It’s one of the year’s biggest acquisitions so far, and the biggest chemicals deal since 2020.
Celanese Corp., based in Irving, is buying a majority of DuPont de Nemours Inc.’s mobility and materials division for $11 billion in cash.
According to Celanese, the acquisition comprises a portfolio of engineered thermoplastics and elastomers, intellectual property, and 29 global manufacturing facilities. According to Bloomberg, it is one of the top five largest deals of the year so far, and the largest chemicals deal since 2020.
In a statement, Celanese chairperson and CEO Lori Ryerkerk said, “The purchase of the M&M business is an important strategic step forward and strengthens Celanese as the foremost global speciality materials company.” “We are excited to welcome the M&M team to Celanese and work together to accelerate the combined Celanese portfolio’s future growth and cash generation.”
According to Tom Kelly, Celanese senior vice president of engineered materials, the DuPont company will extend Celanese’s engineered materials capabilities for future mobility, connectivity, and medical applications. Celanese produces chemicals that are utilized in a variety of products, including cigarette filters and paints.
“The deal is a transformative positive” for Celanese’s engineered materials business division, according to Wells Fargo analyst Michael Sison, who added that it “doubles its size and breadth.”
Celanese said the transaction positions it for growth as electric vehicles expand in popularity and manufacturing, according to an investor presentation.
DuPont’s mobility and materials division employs 5,000 people who manufacture polymers and resins for the automotive, electrical and electronics, consumer products, and industrial markets. This year, the company is forecast to produce sales of around $3.8 billion.
Celanese, whose revenue increased by 51% to $8.5 billion last year, expects the deal to boost earnings by $4 or more per share by 2026. Its stock dropped over 8% to $144.25 on Friday after an initial pre-market rise.
“Historically, M&M has been a solid cash flow producer. Celanese Chief Financial Officer Scott Richardson stated, “We are optimistic in our ability to achieve synergies that will allow us to treble Celanese total free cash flow within the next five years.”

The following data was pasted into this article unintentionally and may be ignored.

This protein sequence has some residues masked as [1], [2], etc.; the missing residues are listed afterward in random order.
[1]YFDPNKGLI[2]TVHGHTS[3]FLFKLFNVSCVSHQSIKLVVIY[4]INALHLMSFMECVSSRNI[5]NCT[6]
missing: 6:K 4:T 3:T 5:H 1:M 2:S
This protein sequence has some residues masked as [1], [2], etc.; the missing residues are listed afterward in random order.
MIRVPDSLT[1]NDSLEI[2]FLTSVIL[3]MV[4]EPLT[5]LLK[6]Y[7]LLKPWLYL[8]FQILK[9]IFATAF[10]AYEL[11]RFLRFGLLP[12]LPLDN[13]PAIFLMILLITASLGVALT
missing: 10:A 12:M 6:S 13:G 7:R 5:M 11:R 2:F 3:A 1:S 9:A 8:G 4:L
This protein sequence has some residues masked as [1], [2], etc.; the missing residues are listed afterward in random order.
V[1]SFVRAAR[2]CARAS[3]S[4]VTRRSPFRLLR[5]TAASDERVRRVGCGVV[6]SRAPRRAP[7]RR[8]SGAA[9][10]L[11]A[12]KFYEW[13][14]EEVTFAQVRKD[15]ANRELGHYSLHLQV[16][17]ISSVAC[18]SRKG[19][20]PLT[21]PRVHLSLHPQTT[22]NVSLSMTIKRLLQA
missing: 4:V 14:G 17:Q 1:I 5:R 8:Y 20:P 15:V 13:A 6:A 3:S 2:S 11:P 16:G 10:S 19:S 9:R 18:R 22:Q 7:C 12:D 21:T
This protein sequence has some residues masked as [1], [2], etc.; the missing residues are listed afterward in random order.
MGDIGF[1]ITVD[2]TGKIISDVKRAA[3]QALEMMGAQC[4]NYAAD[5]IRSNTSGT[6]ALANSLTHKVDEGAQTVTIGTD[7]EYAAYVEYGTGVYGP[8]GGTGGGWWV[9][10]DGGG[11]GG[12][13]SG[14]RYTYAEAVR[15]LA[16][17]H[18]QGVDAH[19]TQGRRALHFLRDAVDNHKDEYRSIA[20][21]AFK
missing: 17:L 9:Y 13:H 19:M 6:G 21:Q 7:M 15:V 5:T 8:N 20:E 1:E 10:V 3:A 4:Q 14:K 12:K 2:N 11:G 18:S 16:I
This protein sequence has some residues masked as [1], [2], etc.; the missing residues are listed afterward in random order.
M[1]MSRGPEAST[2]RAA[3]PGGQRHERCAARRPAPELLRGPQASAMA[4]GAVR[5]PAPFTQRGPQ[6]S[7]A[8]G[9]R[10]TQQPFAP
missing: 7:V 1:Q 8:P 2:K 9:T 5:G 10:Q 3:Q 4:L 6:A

The deal is likely to be completed later this year. DuPont agreed to pay $5.2 billion for Rogers Corp. in November and said it planned to sell the majority of its mobility and materials segment.
According to Bloomberg, private equity firms Apollo Global Management Inc. and Carlyle Group Inc. had expressed interest in the DuPont operation.
Celanese has also been hinting at its desire to be an acquirer for months.
Last July, it paid $1.15 billion for the Santoprene business of Exxon Mobil Chemical Co. Santoprene is a significant manufacturer of TPV, a high-performance chemically cross-linked material utilized in the automotive, construction, and medical industries.
Santoprene’s acquisition “foreshadows more bolt-ons, likely within the unique engineered materials portfolio,” according to Bloomberg Intelligence analyst Jason Miner at the time.
“Celanese does not believe there is an engineering materials/plastics deal in the market that it could not undertake,” Deutsche Bank analysts said after meeting with the company’s chief financial officer in November. The corporation has previously told investors that it had $6 billion in deal-making borrowing capacity.
Celanese relocated its worldwide headquarters from Frankfurt, Germany, to North Texas in 2005, a year after private equity firm Blackstone Group purchased the company. It dates back to 1918, when the American Cellulose & Chemical Manufacturing Co. was founded.
The company’s 8,529 workers operate across 35 global production locations and six connected plants, mostly in North America, Europe, and Asia.